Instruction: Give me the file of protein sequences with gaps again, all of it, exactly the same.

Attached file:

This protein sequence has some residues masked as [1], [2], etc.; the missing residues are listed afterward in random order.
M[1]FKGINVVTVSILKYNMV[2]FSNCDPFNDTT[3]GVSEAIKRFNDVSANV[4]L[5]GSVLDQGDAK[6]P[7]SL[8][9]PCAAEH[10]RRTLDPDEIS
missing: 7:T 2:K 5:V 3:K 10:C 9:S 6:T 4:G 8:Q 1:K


This protein sequence has some residues masked as [1], [2], etc.; the missing residues are listed afterward in random order.
M[1]FKGINVVTVSILKYNMV[2]FSNCDPFNDTT[3]GVSEAIKRFNDVSANV[4]L[5]GSVLDQGDAK[6]P[7]SL[8][9]PCAAEH[10]RRTLDPDEIS
missing: 7:T 2:K 5:V 3:K 10:C 9:S 6:T 4:G 8:Q 1:K